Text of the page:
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The University of Massachusetts Amherst

Climate-Adaptive Population Supplementation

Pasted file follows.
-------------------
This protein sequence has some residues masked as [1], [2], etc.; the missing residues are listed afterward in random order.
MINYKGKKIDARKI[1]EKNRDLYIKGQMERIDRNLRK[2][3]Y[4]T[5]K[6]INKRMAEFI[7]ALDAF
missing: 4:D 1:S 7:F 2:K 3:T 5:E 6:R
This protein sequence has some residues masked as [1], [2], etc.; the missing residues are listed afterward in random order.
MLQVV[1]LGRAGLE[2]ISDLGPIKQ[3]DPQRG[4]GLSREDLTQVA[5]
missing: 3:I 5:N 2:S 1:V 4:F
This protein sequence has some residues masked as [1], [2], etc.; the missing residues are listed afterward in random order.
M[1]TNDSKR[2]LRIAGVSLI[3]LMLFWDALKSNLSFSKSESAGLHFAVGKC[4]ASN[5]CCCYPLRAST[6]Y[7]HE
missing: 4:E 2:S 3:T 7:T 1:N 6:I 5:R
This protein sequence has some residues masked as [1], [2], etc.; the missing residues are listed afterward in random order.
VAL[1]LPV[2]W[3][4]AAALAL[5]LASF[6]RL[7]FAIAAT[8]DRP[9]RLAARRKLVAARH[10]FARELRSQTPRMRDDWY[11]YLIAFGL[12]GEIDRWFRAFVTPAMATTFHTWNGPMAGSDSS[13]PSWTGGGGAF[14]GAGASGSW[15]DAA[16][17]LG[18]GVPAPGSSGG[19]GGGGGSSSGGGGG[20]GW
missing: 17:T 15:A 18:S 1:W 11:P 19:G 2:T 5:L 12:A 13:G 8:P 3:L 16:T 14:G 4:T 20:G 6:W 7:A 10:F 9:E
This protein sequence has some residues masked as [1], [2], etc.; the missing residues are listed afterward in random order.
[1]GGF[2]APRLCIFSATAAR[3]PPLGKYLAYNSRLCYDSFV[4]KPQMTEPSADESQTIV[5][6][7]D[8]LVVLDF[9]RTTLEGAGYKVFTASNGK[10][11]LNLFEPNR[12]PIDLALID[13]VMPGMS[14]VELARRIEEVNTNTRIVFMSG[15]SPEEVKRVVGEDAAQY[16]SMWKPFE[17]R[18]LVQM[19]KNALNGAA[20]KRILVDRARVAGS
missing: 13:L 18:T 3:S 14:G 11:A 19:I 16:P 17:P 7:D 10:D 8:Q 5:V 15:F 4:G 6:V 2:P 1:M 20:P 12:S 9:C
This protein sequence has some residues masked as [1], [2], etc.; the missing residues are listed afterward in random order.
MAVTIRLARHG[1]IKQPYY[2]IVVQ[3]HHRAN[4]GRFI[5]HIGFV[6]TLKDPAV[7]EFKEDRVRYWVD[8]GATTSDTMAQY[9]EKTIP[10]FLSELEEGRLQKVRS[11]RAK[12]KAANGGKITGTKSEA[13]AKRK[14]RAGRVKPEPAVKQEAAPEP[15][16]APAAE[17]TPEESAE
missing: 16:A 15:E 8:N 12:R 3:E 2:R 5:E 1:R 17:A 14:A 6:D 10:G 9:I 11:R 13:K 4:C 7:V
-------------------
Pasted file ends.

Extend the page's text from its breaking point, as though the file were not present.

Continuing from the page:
The United States spends billions of dollars annually to supplement plant and animal populations. However, many of the strains used for this effort were cultivated decades ago and may no longer be suited to the shifting environments into which they are stocked or planted due to climate change. We must revisit the basic concept of population supplementation in the context of climate change and the diversity of climate-associated traits within species, focusing instead at the level of strain or cultivar. Climate-Adaptive Population Supplementation (CAPS) is a framework for enhancing species by matching climate-associated traits of cultivated strains with present and future environmental conditions. Our cross-taxa approach simultaneously conducts trait/environment classification, stocking/planting experimentation, and conceptual framework development for enhanced fish and tree species. In practice, we identify strain-specific climate associated traits in one trout and one oak species, characterize several Northeast environments that fit the spectrum of traits, stock/plant tagged individuals from each strain across different environments, and track the productivity and fitness of each strain over time. For example, several brook trout strains can be stocked across three lakes with different oxythermal profiles while several red oak strains can be planted across habitats with varying rainfall or drought frequency. Regular communication between project leads and partners facilitates knowledge transfer, broadened perspectives, and innovation among management spheres. Paired experimentation lays the groundwork for the co-development of a cross-taxa conceptual framework for CAPS, the basis of which will be synthesized with partners at a NECASC workshop as well as fish and forestry conferences, and published as a commentary in a policy forum. Ultimately, CAPS brings together diverse minds across management spheres toward the common goal of improved and more cost-effective population supplementation in a changing climate.